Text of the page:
My question here is: What do we want to do with this? We pointed out the problem, we have some results, they found the ambiguity. So, we might define this as a non issue, do something else instead, or we could realise that we need to fix these possible ambiguities and have better policies. So if we don't care is selected, then exit 1. But if the community decides that there is some action of fixing, then we need to find a procedure to change all the documents, we need to find which shoulds are actually ambiguous for the community. We need to understand that changing shoulds to must might make the policy more strict, that the non defined ?? might. But we need some consensus from the community what we want to do and maybe if we decide on this path, I don't know, we had the cosmetic surgery project, maybe we to probe to clarification project. So with this I would like to thank you for your attention and all the feedback and comments would be very, very much appreciated.

AUDIENCE SPEAKER: I have a question from the chat room. This is James Blessing from Keycom asks a question on number 6: Can an IXP guess IP addresss from RIPE without becoming an LIR for other purposes?

GERT DOERING: I consider that to be off topic specifically. I'm sorry to do that, but we have very limited amount of time today for the individual discussions and I would prefer not to go into the individual "shoulds" and "musts," but focus on the general direction of this project only, and then do the individual "shoulds" and "musts" on demand on the mailing list or at the next meeting. But this time only the overall focus. Sorry for that.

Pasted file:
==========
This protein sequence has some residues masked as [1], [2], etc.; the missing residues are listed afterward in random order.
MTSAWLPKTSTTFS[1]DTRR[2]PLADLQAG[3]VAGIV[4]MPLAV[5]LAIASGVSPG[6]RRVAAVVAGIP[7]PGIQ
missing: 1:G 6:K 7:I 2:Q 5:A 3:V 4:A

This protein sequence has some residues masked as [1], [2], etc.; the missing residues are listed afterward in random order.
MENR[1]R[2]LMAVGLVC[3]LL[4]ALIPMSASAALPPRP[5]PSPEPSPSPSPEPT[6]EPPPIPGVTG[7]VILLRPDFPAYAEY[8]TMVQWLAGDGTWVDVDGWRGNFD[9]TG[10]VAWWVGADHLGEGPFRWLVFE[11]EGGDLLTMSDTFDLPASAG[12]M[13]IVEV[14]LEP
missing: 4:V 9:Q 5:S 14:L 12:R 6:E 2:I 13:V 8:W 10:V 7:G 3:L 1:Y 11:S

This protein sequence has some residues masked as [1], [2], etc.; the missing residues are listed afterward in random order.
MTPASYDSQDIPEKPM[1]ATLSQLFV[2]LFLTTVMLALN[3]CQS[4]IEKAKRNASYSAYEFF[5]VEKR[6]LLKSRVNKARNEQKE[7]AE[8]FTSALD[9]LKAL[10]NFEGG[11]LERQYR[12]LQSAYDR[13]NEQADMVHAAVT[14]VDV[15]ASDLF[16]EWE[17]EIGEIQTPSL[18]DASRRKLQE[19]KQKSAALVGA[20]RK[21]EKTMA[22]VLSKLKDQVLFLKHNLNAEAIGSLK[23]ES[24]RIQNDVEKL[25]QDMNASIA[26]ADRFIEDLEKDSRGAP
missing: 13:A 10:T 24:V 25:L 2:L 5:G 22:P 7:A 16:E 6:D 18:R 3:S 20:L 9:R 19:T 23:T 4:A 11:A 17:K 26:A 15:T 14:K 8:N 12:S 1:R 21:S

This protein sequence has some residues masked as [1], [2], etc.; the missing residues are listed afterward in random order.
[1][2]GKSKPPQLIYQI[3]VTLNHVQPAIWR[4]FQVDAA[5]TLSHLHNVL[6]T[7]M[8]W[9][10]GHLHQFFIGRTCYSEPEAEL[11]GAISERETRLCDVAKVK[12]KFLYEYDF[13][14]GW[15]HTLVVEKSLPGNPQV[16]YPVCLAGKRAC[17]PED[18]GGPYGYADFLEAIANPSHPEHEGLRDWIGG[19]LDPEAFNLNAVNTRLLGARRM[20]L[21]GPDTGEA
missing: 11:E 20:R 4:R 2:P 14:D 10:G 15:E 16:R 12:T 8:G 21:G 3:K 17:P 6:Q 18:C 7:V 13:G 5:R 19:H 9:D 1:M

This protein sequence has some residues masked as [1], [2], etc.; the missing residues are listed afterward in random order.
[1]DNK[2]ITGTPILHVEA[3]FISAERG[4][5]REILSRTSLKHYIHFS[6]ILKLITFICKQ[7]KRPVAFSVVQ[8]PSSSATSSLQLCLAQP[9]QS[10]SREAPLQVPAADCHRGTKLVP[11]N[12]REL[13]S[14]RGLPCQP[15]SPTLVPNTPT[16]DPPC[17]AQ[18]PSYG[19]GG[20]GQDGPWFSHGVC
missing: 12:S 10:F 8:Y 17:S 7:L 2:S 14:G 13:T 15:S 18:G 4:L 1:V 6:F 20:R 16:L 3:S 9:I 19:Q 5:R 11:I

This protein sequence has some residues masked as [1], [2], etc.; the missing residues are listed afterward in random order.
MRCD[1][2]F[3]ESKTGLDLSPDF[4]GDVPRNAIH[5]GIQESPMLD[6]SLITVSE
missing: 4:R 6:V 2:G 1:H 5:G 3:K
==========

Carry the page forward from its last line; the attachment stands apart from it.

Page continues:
AUDIENCE SPEAKER: Hi, Elvis. So, I think first thing we should do is to realise that this may actually confuse the NCC as well and it has already done it for years, so, I think we must change it to make it more clear. Coming to the community and trying to get consensus on whether we should have should or must will be quite a difficult task I would say, and my point of view is, I think we should do something similar to cost metric surgery, maybe language clarification, come back with a revised version, explain exactly what's the difference between the two documents and see whether then we actually start talking about consensus on changing everything.

JAN ZORZ: So your question is actually raising another question in my head, and this is the question for RIPE NCC and for Working Group Chairs. In a new policy, are you considering, and taking care of the clarity of the shoulds and musts or is the new policy going in an old way?

SANDER STEFFANN: I think for all new policies, we have to realise what we are actually writing down and make sure we don't run into these problems again. It would be silly to work on solving the problems on one hand and introducing new ones on the other hand. For new policy, we definitely think about this when looking at the text.

GERT DOERING: For new policies we have the Impact Analysis in place now which pretty much guarantees that if we have ambiguity in the text, the NCC will tell us we are not exactly clear what you want from us.

JAN ZORZ: Okay, so we achieved something.